A Story of Surrender
She’s not wrong. It’s redemption and yielding to life. Both Channing and fellow co-director of “Dog,” Reid Carolin have said the story is one of surrender. That is certainly a feeling both Phillips-Reid and Engel can relate to.
“I used to live in London and it wasn’t really my city. And I remember for Christmas it was either a new phone or book a ticket to Vegas to audition for “Magic Mike.” It’s either, ‘Yeah, go do this.’ And I thought even ‘if I don’t get it [the show] at least I’ll have a good time in Vegas.”
He booked the ticket. “I would say it probably turned out for the better,” Anton chuckles.
“Oh, yeah,” says Phillips-Reid. “I love to sing and dance and be on stage, but then when it came time to go to college, I had this big reckoning. I’m from a tiny town in Tennessee. I didn’t know anyone that made a career in entertainment outside of really famous people.”
“So, I initially went to school for broadcast journalism. And I was interning at the local FOX affiliate in St. Louis. But, then I was offered a job at Dollywood. It really truly was this moment of either, I can stay in school and pursue this career that is difficult, but also has a lot of safety nets in place. But, I chose to follow my heart. I’ve been so lucky I’ve worked ever since.”
Not only do both Philip-Reid and Engel share a similar story of surrendering, they also have something else in common with Channing’s character—a love of dogs. Engel has two dogs, Loki and Dozer.
For the Love of Dogs
Philip-Reid has two adopted fur babies with her husband Steve named Eva and Louie. “He’s like a street rat,” she says of Las Vegas Louie (my nickname, not hers). “He’s probably been a stray his whole life. He’s like a chihuahua, mix this dog. My husband always says he’s the most grateful dog in the whole world. Like, you can wear him around [your] neck.” He speaks of the dogs of “Dog” in the same loving and affectionate tone.
“The dogs they used to play ‘Lulu,’ there’s something about them. Their souls are precious. Her eyes and her face are so expressive. I loved the movie and I thought it was incredible.” Since there were three dogs that played “Lulu,” that meant three times the preciousness.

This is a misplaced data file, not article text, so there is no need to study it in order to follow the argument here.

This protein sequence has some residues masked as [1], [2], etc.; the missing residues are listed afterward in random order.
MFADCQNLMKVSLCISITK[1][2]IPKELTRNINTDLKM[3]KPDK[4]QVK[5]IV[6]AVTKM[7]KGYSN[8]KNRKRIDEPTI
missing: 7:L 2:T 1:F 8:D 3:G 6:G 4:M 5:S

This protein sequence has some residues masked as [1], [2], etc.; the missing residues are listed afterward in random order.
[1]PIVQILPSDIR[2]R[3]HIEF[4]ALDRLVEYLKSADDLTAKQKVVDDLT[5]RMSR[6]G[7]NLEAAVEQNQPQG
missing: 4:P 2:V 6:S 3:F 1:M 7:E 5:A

As for seeing her co-worker and friend on the big screen she is 100 percent proud. “He’s just like a big brother. I feel so much love for him and so much admiration,” she continues. “I remember when we were in rehearsals and he said to me one day how proud he was of me. That’s really meaningful”
Also meaningful was getting to see “Dog” with her friends and family that share the same relationship with Channing. A relationship that is echoed on screen. There is a brotherhood shared in the movie, a brotherhood that Engel can relate to.
“Yeah, I think I can relate to that. You know we all have very close friendships. Yeah, I could definitely see that reflected in the movie.”
Samesies for Philip-Reid, “It’s so fun. We get to experience this together because we really are a family. Like almost the entire cast is still original cast members from 2017. We have really grown up together. It is so cool to get to experience that together.”
Well, now you and your family (real or work) can experience “Dog.” The movie is in theaters now. And while the movie is rated PG-13, you do have to be 18 or older to experience “Magic Mike LIVE.” Performances are Sunday and Wednesday at 7:30 p.m., Thursday, Friday and Saturday 7:30 p.m. and 10:00 p.m. at the Sahara. Get your tickets to see the fellas live in person here.